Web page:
The media knows that liberals want to laugh about how stupid conservative people are, and that conservative people want to be like, bro, I don't even care about a cup, wtf, and that religious people want to chime in about a very important piece of their lives no matter where they fall in the argument.
The argument, remember, that isn't even happening because who of any importance actually said, OMG STARBUCKS HATES CHRISTIANS.
Not one person. At least in the early days.
In fact, the media TOLD Donald Trump (and a few other "important / newsworthy" people, that this was an issue, and basically invited them to be that guy. Because you can't fight a ghost forever.
So when Trump did his Trumply duty and spoke on it, we all wiped our brows in relief. It worked. The plan worked. We got our bad guy.
And when Dunkin' Donuts saw a chance to get its name in the news because holy crap, what a TON of advertising for Sbux right now, and that is totally unfair to the other coffee chains, it, too, made its own followup. Then Ellen and other people with credibility stepped in.
And now we've got a story with legs. And we get to sit back and say, "See, public? We told you this was a big deal and you heard it here first. We told you this was a big story. We broke this story. You know, the story we completely fabricated."
Another win for publications filling pages looking for clicks.
And the public began to play along. After a million posts starting with those memes above, then going into the actual news stories linked just after those, people started to voice their opinions on the issue and we got ourselves a nice (if tiny), eff-the-pc-police camp. So, thanks, internet commenters. You've done your job. In my public search, I found two. TWO.
"So I went to Starbucks to test the no Merry Christmas bull that Donald Trump has been talking about, and sure enough, they are not allowed to say it or write it on your cup! So not only do they support killing babies by employee matching planned parenthood, but they really have banned the use of Christmas this season! Thinking it's about time for a total boycott!"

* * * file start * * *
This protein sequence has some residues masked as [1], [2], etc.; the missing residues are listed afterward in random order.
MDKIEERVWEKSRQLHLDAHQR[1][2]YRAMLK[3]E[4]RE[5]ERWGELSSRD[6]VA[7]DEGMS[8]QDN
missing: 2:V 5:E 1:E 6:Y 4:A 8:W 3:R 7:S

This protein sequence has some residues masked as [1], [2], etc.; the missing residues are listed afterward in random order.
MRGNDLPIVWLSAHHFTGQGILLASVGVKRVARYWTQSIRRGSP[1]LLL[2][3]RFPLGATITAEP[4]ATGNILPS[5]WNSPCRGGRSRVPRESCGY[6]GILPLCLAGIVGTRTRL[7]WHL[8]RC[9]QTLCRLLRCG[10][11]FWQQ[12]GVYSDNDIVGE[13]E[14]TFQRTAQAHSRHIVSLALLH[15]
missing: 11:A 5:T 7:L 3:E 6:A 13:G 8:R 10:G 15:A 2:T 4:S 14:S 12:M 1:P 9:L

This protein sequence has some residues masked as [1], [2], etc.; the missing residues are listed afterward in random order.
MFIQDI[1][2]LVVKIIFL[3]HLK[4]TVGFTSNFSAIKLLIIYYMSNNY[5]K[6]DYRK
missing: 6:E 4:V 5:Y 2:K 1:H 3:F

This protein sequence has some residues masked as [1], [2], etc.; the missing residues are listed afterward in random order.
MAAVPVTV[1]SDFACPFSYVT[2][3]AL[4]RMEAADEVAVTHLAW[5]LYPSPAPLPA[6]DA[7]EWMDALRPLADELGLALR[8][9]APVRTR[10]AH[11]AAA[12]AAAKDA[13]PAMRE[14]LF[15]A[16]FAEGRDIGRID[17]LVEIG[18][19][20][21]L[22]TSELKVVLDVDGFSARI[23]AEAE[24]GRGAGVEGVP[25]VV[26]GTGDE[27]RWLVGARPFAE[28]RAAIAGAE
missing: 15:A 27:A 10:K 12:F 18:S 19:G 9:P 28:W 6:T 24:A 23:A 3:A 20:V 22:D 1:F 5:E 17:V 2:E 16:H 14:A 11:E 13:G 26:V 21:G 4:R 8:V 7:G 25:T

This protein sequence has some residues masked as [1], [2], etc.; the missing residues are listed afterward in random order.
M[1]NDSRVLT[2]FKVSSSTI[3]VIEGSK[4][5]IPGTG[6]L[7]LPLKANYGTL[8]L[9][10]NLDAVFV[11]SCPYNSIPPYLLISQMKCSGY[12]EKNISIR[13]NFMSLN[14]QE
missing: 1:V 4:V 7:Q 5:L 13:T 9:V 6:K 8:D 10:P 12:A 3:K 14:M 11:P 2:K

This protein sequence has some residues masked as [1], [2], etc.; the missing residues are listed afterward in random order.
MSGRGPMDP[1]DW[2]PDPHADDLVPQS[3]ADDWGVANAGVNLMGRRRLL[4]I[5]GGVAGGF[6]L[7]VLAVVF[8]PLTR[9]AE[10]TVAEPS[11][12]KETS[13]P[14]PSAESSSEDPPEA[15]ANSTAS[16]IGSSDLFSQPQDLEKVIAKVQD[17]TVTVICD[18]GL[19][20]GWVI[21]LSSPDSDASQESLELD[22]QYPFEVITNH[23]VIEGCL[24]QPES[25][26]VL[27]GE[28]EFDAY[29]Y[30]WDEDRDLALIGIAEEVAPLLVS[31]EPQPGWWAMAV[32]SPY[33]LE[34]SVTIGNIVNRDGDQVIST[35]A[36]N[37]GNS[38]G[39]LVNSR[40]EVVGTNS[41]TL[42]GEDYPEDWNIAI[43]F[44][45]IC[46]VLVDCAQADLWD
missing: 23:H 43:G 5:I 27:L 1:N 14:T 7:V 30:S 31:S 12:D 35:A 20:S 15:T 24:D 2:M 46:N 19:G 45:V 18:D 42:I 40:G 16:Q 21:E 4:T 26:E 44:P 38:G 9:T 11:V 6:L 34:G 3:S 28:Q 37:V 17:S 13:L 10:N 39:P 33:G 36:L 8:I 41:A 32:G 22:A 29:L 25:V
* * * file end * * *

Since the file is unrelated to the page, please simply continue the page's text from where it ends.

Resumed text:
"Christmas is the best holiday of the year. It has nothing to do with religion - it's about family time, snuggling, warm cider, christmas trees, gift-giving, reindeer and santa claus ...
The disappointment with Starbucks is about the PC-neutralization of American culture, and not about religion.
Once again Trump has the right idea. Dump Starbucks. Peet's has better coffee anyways, and they have holiday cheer!"
But we still haven't answered why the media choose to inflate the importance of stories like this. And I can't speak for them, I can only speak for me, but I can tell you, as a member of the media, it is hard to report on news. News is sad. And bad. And angry. And unfair. And people are fucking dying out there every day. And it's our job to tell you about it. And you don't want to hear about it, and we don't want to write about it, not because we don't care, but because we care so much, and we are helpless. We are the mouthpiece of the atrocities of the world, and we soon learn that just telling people about these atrocities does not end those atrocities. Only action and behavioral change on a systemic level does. And news articles are like bb guns in the fight to create that change. We have entire models on this, again, in academia. Changing behavior in just ONE individual takes the perfect recipe of facts, timing and interest on the part of that person that must be applied for months if not years. Changing the behavior in a society? That takes decades, and millions of voices, and the change is slow and painful and we're tired.
So, the public wants a break to complain about a cup?